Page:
She started apologizing to me that I had to bring the check! Are you kidding me? I kept telling her how sorry we were that this had happened and she was just shaking her head telling me how grateful they were for the help and that I had come by. Amazing.

In the midst of her panic and worry about saving her home, she was more worried that she had caused trouble to me. It was on my way home and not even out of my way.

I learned a new lesson in gratitude this week.

Blessed beyond words


I Run 4 logoOne of the most rewarding activities in which I have ever participated involves a group called I Run 4. Here’s the website if you want to check us out. Basically, we match runners with those who cannot run, and we run in their honor.

Founder Tim Boyle began the program by running in honor of Michael Wasserman, who is confined to a wheelchair.  That was in January – and now at the end of September,  we have over 6500 members in the closed Facebook group and nearly 1850 matches.

My responsibility with this group is to facilitate the matches. I have spreadsheets and pair up the people requesting a runner and the runners requesting a buddy. We say that I match, but basically God makes the matches and I just facilitate the spreadsheets.

You cannot imagine the excitement that a match post will generate – the runners have been waiting 6-8 weeks to be paired with a buddy, and the buddies and their parents are so excited to have someone who is willing to dedicate their runs to them, pray for them, and support them so they don’t feel so alone.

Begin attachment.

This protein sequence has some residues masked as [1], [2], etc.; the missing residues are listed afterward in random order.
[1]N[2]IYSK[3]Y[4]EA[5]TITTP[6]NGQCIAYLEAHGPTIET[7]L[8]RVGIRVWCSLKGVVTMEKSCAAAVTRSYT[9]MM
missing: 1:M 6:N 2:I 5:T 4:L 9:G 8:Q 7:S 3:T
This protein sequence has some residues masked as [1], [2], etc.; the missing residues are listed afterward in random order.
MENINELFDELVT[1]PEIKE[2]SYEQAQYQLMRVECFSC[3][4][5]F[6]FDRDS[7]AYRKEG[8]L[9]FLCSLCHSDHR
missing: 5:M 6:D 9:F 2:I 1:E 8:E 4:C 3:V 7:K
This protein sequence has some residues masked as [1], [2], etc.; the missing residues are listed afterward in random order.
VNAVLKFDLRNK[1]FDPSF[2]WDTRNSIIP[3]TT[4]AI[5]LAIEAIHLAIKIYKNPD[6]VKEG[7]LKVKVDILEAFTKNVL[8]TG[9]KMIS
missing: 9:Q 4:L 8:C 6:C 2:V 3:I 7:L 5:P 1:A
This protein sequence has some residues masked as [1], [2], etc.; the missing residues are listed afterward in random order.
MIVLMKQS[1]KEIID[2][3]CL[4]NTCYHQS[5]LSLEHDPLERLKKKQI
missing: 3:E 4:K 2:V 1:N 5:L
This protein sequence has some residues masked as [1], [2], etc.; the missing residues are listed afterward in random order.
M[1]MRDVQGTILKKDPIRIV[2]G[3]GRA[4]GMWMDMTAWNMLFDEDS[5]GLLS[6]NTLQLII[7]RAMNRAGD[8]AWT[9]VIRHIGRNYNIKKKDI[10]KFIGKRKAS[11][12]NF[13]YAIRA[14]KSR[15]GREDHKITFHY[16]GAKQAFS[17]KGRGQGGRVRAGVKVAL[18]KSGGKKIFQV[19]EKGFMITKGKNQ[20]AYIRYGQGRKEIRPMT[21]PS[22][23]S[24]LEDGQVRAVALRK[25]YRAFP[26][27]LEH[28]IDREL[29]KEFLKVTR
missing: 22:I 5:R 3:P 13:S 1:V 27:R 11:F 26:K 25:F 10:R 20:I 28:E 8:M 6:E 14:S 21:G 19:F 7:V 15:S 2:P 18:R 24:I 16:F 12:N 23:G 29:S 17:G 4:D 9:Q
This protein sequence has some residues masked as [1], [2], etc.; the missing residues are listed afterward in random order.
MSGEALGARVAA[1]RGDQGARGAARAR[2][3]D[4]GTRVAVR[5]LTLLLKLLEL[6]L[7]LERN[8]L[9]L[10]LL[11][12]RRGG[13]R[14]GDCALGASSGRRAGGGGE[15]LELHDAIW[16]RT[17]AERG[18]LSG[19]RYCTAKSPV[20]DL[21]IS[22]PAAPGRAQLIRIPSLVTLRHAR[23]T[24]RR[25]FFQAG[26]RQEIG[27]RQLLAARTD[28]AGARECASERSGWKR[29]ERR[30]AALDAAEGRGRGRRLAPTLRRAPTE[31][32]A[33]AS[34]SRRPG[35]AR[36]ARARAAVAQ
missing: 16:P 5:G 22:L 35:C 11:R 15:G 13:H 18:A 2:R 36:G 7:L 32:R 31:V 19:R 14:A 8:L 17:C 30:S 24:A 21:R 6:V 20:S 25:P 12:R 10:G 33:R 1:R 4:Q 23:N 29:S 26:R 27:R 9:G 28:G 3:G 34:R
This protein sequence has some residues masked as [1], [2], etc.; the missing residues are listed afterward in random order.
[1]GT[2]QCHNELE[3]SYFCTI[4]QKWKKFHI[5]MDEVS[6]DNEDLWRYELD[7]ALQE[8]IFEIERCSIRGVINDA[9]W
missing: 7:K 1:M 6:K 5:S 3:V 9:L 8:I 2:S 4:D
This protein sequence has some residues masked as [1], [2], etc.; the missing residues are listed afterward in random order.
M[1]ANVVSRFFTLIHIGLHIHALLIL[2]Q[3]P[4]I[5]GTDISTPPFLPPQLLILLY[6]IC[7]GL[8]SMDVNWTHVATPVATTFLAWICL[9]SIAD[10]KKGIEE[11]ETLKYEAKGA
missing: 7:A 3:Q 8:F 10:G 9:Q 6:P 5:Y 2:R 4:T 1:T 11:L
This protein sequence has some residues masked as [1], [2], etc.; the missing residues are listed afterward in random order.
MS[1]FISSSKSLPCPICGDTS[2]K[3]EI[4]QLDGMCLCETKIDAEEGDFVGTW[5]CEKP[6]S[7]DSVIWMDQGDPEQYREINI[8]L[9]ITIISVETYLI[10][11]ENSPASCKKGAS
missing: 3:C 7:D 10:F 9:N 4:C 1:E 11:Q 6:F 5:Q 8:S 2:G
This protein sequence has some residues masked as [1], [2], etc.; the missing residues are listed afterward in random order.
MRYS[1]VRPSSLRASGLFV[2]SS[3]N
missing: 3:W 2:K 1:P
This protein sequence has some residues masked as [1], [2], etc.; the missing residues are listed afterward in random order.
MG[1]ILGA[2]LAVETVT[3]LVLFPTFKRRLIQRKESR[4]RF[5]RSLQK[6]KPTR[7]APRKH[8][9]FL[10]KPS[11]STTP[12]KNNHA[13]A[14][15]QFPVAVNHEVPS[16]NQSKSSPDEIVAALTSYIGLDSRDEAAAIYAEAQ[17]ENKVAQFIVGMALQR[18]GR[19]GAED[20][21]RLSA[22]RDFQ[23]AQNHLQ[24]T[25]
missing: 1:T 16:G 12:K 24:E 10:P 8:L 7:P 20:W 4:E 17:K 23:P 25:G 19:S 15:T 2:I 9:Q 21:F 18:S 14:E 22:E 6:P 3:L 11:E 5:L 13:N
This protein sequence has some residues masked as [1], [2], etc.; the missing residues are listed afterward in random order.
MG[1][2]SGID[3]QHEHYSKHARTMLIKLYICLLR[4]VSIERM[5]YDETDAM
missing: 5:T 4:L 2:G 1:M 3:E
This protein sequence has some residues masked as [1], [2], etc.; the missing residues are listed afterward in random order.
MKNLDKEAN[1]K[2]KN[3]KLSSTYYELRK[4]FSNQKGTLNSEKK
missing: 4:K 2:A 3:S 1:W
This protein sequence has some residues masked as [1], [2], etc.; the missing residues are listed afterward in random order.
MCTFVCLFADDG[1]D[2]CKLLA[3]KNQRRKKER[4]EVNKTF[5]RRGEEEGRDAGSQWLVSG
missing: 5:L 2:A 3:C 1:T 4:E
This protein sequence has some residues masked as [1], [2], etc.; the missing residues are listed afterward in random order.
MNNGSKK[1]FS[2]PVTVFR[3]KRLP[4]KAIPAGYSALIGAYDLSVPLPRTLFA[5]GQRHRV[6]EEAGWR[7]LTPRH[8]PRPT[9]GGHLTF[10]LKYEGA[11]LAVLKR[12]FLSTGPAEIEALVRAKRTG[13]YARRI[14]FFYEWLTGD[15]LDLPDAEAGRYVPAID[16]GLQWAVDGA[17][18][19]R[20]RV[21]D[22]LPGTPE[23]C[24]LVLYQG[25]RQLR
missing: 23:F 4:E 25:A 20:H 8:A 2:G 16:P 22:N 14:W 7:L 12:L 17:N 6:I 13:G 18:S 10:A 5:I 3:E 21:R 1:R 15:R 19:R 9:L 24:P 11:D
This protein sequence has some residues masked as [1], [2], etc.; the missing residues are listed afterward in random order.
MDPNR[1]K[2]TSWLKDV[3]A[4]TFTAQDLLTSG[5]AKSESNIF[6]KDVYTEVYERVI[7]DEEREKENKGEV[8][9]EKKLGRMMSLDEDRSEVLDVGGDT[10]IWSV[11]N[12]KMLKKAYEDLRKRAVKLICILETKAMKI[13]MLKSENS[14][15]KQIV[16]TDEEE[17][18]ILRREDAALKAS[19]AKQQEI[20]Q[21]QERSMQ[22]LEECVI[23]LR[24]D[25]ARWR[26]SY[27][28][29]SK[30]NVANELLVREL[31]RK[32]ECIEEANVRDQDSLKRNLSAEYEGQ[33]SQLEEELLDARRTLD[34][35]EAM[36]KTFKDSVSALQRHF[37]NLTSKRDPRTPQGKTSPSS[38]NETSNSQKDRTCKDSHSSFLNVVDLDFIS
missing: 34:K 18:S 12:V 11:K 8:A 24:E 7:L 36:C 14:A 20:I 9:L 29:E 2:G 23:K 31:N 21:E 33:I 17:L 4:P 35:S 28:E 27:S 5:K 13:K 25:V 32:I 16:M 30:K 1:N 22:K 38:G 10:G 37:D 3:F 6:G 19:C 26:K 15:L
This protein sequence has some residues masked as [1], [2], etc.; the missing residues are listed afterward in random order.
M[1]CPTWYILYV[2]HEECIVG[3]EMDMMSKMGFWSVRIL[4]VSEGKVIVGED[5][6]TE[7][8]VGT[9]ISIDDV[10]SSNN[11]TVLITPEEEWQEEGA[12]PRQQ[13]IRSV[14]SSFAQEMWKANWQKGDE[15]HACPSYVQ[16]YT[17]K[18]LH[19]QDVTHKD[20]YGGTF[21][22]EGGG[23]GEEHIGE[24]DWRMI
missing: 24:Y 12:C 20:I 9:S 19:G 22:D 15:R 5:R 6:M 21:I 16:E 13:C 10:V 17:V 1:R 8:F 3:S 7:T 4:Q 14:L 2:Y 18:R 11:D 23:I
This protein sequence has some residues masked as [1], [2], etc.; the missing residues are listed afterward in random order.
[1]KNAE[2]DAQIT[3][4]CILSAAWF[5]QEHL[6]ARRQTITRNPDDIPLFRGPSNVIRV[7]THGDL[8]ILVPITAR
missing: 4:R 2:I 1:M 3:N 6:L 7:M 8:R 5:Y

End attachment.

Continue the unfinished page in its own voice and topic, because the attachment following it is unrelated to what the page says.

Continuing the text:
I see comments about people bursting into tears when they get matched – and there are lots of exclamation points in the comment feed. One runner noted that she had not understood that people cried when they got their match – until she got her match!

I know from my own personal experience, running for Bennett has been truly inspiring. He turned 2 last summer, and faces the challenges of having Down syndrome. His family calls me his “running mom” and I dedicate every run to him –pray for him, worry about him when he’s not feeling well, and rejoice when he reaches some new milestone. His picture is on my lock screen on my phone, I wear a dog tag necklace with his name on it, and my messenger bag has “I Run 4” and his picture on it.

The relationships that are developing through this program are immense. I’ve written before about the different ways people connect – the buddy/runner connection, of course, but also the runner network. We have folks at all levels of fitness, so it’s a great resource when you have a question or need advice.

While the program is for adults and children challenged with mobility issues, many of our buddies are special needs children. Parents talk about how isolated they felt before, and how incredible it is to have the bond of someone running for your child as well as the support from other parents going through the same things you are.

I feel richly blessed to have the privilege of working with and being inspired by such an incredible group. It’s a lot of hard work and long hours, but the results are so worth it.

What have you done lately that brings both satisfaction and inspiration?